A Car-Centric Past and a More Vertical Future in Phoenix
Grace Oldham reports from Phoenix to explain the city's short building stock compared to many other cities of comparable population and preview how recent zoning code changes could yield taller buildings on the city's skyline.
Oldham interviews Joshua Bednarek, Phoenix's deputy director of planning, on the subject of the city's shorter skyline. Bednarek gives credit to the automobile for spreading the city out, and preventing the development of a vertical downtown. "With infrastructure and technology allowing increased accessibility to the entire Valley, residential and business patterns never created pressure to develop work and living space in the city's core," writes Oldham.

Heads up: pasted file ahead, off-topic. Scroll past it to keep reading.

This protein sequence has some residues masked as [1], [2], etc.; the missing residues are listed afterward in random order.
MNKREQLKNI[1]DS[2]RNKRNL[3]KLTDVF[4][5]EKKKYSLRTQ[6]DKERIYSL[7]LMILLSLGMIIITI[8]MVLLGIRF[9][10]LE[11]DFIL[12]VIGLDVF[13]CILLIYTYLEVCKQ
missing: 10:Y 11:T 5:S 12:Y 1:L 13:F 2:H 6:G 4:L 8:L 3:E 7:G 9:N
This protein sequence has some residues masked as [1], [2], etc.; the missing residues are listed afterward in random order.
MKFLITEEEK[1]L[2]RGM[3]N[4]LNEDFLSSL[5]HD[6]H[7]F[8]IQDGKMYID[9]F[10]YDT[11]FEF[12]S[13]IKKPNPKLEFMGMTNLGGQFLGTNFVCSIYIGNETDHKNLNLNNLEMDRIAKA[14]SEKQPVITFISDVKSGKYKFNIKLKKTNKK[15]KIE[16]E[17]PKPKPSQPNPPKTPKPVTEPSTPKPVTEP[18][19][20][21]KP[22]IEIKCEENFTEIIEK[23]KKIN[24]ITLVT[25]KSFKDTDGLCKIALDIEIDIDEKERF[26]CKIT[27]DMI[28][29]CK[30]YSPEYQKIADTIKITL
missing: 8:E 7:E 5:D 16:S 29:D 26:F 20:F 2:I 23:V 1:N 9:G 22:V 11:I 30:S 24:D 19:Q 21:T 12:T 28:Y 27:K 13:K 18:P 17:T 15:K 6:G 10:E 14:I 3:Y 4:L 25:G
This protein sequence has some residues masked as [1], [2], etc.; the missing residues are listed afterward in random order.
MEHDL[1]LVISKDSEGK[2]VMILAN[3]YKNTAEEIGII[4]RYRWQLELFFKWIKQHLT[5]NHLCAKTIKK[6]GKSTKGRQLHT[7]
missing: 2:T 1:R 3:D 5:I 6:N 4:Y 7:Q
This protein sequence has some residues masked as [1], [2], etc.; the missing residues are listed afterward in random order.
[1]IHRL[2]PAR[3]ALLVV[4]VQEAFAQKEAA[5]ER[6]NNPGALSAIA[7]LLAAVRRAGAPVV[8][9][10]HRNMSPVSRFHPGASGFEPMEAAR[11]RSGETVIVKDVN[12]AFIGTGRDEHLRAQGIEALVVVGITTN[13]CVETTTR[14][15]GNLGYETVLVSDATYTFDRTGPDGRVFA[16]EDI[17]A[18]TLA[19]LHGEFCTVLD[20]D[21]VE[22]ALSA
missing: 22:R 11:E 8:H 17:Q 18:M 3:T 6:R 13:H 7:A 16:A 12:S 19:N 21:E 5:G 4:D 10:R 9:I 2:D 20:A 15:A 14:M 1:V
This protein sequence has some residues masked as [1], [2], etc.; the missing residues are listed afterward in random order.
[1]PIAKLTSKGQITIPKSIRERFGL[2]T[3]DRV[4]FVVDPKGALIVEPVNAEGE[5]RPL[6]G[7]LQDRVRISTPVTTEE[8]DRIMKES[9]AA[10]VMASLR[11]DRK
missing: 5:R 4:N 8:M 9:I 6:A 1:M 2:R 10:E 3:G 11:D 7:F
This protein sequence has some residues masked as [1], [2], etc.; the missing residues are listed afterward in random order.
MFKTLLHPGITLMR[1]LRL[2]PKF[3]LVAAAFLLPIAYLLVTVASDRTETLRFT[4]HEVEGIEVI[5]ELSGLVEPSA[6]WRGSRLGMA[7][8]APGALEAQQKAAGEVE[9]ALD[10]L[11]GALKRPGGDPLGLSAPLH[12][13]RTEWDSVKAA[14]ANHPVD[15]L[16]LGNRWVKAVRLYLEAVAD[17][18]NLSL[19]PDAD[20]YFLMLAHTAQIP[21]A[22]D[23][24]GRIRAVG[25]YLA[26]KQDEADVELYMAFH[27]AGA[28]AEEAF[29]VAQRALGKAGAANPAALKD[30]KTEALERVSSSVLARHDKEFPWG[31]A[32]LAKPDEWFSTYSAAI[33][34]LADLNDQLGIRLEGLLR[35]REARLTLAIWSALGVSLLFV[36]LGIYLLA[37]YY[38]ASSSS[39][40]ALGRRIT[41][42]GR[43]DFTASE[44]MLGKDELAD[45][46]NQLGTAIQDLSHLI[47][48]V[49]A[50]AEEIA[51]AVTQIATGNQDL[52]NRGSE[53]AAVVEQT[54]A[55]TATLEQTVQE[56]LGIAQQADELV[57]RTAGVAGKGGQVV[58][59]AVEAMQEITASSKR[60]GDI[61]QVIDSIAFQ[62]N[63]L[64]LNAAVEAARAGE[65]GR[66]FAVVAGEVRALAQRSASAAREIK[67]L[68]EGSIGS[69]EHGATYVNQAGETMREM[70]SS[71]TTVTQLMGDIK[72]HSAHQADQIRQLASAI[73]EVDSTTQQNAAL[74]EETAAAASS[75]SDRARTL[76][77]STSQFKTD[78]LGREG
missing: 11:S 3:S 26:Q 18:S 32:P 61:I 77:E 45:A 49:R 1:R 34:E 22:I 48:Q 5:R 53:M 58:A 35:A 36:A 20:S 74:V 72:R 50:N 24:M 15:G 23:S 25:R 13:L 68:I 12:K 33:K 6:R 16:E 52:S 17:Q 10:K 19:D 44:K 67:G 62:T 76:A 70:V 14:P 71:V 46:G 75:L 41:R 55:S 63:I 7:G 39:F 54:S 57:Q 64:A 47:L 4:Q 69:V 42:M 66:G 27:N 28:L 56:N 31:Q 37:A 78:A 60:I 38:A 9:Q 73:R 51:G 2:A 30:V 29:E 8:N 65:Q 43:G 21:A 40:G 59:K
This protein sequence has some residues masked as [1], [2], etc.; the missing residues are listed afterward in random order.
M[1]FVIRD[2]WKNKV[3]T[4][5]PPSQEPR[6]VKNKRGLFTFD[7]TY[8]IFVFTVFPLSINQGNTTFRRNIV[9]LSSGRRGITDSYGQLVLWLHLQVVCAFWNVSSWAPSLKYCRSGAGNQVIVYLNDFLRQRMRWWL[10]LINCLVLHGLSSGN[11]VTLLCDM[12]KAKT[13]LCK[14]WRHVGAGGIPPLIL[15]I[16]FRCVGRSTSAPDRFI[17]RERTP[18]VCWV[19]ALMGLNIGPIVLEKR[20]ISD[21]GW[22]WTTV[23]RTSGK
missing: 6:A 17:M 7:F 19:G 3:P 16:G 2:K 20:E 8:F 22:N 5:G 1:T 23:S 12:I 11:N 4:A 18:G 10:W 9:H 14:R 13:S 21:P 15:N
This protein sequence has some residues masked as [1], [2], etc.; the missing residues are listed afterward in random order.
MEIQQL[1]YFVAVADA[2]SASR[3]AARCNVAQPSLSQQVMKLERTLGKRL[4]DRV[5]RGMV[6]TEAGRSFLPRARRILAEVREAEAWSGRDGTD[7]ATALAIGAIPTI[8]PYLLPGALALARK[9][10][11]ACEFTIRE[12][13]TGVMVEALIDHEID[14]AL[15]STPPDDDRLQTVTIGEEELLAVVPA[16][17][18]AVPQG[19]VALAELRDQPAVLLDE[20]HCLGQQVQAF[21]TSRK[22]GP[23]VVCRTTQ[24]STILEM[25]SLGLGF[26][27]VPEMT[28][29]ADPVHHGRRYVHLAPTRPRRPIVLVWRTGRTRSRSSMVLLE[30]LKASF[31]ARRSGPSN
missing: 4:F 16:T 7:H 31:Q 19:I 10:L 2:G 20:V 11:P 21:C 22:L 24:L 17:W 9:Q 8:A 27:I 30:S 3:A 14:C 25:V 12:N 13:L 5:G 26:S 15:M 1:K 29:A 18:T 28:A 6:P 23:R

The city also planned for a "village system" in the 1980s, spreading its highest buildings around the city, further ensuring that the city lacks big, signature skyscrapers. Still, Downtown Phoenix has emerged "as the hub of the polycentric system today much more so than in the past," according to Bednarek, and zoning changes in 2010 and 2015 could encourage new height in the downtown core.